Christina Bianco: 'I try to be careful and put quality over quantity into my shows'
- Brian Donaldson
- 29 July 2019
This article is from 2019
The New York impressionist discusses her favourite voices and most important influences
A 2013 video of her singing 'Total Eclipse of the Heart' where she impersonated 19 different vocalists helped raise the profile of Christina Bianco to stratospheric levels. As the New Yorker heads for Edinburgh, she tells us how Sammy Davis Jr blew her mind.
What do you prefer to be called: impersonator? Impressionist? Mimic? Something else entirely?
I always say that I'm an impressionist. I'm not striving to look like a particular celebrity, like an impersonator typically does, and for some reason the word mimic often has negative connotations. So, impressionist it is!
What is your first memory of hearing someone impersonate another person?
My father worked in radio and would often choose records to play at random during dinner. I remember hearing Sammy Davis Jr's All-Star Spectacular album. The songs 'Ballerina' and 'Sonny Boy' would come on, in which Sammy impersonates tons of his contemporaries like Nat King Cole and Dean Martin.
I was very young and I didn't quite understand what was going on but when my parents explained to me that Sammy was doing all the voices, I flipped out! I thought it was the coolest thing I'd ever heard! All those men had incredible voices but this one man could sing like them all, and he still such had a distinct voice of his own. I had no idea how much of an impact that moment had on me until years later. Sammy is part of the reason I do what I do today and I always try to include a little homage to him in my shows.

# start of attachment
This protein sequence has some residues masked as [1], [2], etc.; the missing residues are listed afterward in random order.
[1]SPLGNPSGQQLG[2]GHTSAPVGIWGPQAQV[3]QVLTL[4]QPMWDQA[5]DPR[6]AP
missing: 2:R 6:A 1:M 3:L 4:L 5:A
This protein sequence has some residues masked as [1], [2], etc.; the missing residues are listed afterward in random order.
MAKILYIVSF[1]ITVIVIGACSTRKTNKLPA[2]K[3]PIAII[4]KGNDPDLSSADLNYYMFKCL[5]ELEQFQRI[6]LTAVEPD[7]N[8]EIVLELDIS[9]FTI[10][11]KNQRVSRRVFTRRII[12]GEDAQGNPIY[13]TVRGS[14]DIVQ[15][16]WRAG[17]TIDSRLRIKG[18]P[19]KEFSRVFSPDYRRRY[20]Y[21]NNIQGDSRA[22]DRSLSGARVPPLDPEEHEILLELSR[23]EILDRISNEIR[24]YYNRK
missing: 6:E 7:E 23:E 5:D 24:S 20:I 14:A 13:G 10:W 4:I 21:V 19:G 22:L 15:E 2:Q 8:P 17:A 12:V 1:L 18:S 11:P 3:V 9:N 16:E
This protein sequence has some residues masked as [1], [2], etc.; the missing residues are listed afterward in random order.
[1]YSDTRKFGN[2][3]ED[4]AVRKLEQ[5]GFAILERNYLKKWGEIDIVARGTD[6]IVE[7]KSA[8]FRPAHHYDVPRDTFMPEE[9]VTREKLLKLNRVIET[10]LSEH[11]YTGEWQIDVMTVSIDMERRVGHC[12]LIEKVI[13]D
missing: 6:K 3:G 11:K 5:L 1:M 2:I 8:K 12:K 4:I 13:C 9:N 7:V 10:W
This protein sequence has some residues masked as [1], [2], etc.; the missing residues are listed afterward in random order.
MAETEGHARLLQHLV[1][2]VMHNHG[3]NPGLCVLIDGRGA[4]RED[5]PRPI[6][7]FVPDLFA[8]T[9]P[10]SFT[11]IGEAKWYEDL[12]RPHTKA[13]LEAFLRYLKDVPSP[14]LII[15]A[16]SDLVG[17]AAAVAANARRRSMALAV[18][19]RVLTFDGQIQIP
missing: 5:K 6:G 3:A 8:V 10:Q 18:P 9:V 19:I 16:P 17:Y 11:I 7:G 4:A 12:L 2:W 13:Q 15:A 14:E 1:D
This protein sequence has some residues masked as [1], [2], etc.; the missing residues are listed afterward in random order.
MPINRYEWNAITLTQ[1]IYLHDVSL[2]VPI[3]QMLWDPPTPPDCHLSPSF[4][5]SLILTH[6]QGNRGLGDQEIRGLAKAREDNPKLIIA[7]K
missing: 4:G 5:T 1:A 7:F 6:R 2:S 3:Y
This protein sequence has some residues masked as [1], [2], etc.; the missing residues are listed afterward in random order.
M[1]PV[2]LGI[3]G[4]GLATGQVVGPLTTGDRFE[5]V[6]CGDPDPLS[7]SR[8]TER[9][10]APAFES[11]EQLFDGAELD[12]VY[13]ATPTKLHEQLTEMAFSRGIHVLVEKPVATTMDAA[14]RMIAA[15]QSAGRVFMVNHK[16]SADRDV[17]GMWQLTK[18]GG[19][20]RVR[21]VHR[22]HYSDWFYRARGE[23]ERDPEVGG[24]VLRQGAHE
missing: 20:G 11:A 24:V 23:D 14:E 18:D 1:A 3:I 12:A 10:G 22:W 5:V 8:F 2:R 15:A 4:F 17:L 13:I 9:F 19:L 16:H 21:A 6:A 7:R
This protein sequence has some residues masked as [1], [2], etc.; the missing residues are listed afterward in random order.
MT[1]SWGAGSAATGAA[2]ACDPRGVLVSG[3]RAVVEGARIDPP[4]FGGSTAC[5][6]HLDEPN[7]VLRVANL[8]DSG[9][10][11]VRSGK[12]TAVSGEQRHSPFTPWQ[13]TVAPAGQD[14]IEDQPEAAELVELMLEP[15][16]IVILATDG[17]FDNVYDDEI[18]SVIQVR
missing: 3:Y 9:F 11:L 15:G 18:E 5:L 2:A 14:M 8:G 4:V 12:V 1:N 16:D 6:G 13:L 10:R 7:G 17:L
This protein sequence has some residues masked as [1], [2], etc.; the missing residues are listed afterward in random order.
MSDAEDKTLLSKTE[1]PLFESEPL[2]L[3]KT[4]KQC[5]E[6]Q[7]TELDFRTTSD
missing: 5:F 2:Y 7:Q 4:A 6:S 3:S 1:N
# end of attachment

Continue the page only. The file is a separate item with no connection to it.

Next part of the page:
What was the first impression you ever attempted and what was the reaction to it?
Although I'm told I did impressions constantly as a kid, the first one I remember doing with the intention of entertaining someone other than myself, was Celine Dion. I'd been singing along to her songs for my whole life and would often mess around singing in her accent and including her particular pronunciations.
I remember I was at a party in high school and, as surprising as it is, I was quite a wallflower in those social situations. 'Because You Loved Me' came on the radio and I couldn't help myself. I just started singing it as her, softly … 'Because You Luuuurved Me … '
The person next to me noticed and the person next to her noticed, and before I knew it I was encircled by about 15 kids who were all cheering me on. When I was done I got a huge round of applause; they all asked me to do it again and if I could do anyone else. I was shocked! Sure, I'd sung as myself in front of them in school plays but this reaction felt very different. It still took a while for me to take my impressions seriously but I sure knew I had a good party trick!
What is your own favourite impersonation? And what is the finest impersonation you've ever heard by someone else?
It's hard to choose but if I'm honest with myself, it has always been Celine Dion. I think she's the most fun because she gives me so much to work with! Obviously, her vocals are incredible but there are so many other 'isms' to explore and implement within a single vocal line.
All of her quirks, mannerisms and physicality are so distinct that I'm able to apply them to material she's never performed and it always works. I think Celine could sing any song and recite any text – from the 'Hokey Cokey' to Hamlet – and the audience would love it. That's a testament to how unique and fabulous she truly is.